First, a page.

How to Know When It’s Time to Take a Break
Let’s face it, there are days when the last thing you want to do is workout. Yes- even I have those days, and most of the time you just get your butt to the gym. 🙂 But sometimes you should rest, and with exercise extremes like Crossfit and High Intensity Interval Training (HIIT) becoming more common, overtraining and injury is a real risk.
So when should you push yourself and when should you rest? That is the million dollar question… and one I hope to answer today.
Are You a Beginner?
No one likes to consider themselves a novice at anything, ESPECIALLY when it comes to fitness related activities…. But to avoid injury it is important that we understand what level we are currently at. Just because you have worked out in the past does not mean that you should jump back into things at the intensity level you left. “Detraining” can happen in as little as 2 weeks of stopping an activity, so just because you ran a half marathon 2 years ago does not mean that you should go out and run 6 miles when it’s time to start running again. Plan to give your muscles, bones, tendons and ligaments time to adjust to the demand your placing on it.
If you’ve been training for less than 2 months consistently at the activity of choice (be it running, weight lifting etc.) you should consider yourself a beginner again, at least at first. Start yourself at 2-3 sessions per week and if week 1 is super easy, do 3-4 sessions the next week. Hold yourself at 4 sessions per week until 2 months have passed and bring yourself up to 5 sessions per week. See my articles on strength training and cardiovascular training or for more information.
10 Signs You’re at Risk for Overtraining
1. You’re exercising too much for your current level of fitness.
2. You’re feeling restless and and have low quality of sleep.
3. You repeatably fail to complete your workout.
4. You’re not losing body fat despite an effective nutrition and exercise plan. (Assuming you have body fat to lose)
5. You’re doing heavy lifting or very intense exercise (HIIT intervals, or long distance endurance) more than 4 days per week.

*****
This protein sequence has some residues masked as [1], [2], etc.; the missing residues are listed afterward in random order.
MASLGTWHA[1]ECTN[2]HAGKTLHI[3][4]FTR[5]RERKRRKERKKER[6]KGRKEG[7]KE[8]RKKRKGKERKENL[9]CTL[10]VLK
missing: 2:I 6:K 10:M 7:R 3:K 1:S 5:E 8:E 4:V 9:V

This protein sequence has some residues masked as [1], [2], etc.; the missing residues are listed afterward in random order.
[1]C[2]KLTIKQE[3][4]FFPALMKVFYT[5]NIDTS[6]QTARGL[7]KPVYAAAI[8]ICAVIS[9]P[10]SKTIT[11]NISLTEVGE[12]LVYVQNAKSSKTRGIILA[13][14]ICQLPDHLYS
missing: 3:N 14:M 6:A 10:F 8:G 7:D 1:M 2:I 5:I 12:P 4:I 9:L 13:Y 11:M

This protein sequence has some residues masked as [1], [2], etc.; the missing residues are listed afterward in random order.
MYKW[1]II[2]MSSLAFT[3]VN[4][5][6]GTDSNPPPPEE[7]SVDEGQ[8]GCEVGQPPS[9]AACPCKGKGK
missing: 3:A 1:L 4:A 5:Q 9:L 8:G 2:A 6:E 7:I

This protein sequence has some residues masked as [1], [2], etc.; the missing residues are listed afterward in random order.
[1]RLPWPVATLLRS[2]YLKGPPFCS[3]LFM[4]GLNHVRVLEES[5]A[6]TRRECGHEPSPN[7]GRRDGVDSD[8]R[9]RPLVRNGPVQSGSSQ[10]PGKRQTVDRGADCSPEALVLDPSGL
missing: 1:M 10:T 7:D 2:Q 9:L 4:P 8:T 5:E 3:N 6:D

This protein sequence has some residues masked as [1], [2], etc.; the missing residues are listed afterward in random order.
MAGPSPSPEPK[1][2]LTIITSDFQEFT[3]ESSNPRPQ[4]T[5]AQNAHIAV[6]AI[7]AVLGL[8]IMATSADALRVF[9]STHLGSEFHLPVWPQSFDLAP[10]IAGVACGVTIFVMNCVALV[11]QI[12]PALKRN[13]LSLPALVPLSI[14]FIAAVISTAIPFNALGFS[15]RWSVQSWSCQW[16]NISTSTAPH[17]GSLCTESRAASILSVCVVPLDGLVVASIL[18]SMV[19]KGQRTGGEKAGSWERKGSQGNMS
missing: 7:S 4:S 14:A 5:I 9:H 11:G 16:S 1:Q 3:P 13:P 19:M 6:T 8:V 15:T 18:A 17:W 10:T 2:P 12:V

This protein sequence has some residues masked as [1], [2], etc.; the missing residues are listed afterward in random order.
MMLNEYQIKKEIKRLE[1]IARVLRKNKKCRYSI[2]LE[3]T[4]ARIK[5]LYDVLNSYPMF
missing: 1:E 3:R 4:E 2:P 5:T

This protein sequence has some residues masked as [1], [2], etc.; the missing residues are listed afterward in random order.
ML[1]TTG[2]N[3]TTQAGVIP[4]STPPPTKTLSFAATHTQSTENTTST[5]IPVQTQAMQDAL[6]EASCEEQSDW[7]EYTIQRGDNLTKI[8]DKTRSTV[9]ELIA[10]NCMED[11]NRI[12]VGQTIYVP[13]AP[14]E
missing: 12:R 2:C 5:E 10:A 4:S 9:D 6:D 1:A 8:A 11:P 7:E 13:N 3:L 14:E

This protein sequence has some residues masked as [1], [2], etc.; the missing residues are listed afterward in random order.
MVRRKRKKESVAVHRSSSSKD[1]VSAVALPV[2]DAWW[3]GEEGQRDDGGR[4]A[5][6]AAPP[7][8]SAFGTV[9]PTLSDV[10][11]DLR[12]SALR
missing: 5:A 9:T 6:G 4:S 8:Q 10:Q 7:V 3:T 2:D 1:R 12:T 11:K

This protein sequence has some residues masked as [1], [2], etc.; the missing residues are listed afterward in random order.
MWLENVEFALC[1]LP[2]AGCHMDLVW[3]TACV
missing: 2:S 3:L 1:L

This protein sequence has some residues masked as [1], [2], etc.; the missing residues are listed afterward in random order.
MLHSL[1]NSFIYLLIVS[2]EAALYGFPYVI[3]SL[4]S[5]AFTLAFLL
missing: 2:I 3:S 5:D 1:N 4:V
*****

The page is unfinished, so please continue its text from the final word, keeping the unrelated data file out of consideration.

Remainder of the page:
6. You’re performance is decreasing.
7. Your resting blood pressure and heart rate are increasing.
8. You’re constantly sick and feeling run down.
9. You have little to no desire to workout most days of the week.
10. You’re sleeping less than 8 hours per night.
5 Tips for Avoiding Burn Out
1. Decide on a goal and have a proven plan to meet that specific goal.
2. Choose only 1 goal to work on at a time and tailor your exercise and nutrition appropriately. For example, if your goal is fat loss, choose a program that is designed to help you lose fat. If running a marathon is your goal, choose a program designed for long distance endurance.
3. Choose 3-4 goals per year and rotate them quarterly. Too often people try to run or build muscle all year round and end up injured or mentally exhausted. Varying your exercise throughout the year will keep things fresh & fun.
4. Take at least 1-2 days COMPLETELY OFF from working out per week.
5. Incorporate recovery measures like foam rolling, massage, epsom salt baths, and proper nutrition to maximize recovery between your workout sessions.
As you can see, there is a difference between the occasional lack of motivation and full blown overtraining. At the end of the day, only you know what is best for you. Listen to the signals that your body sends you and don’t beat yourself up if you have to take it down a notch. Remember, consistency in your exercise and eating habits is the most important factor for your overall health. Treat your body right and it will take care of you forever.
Change Your Eating Habits, Change Your Life
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photo credit: Bushy parkrun 27th September 2014 via photopin (license)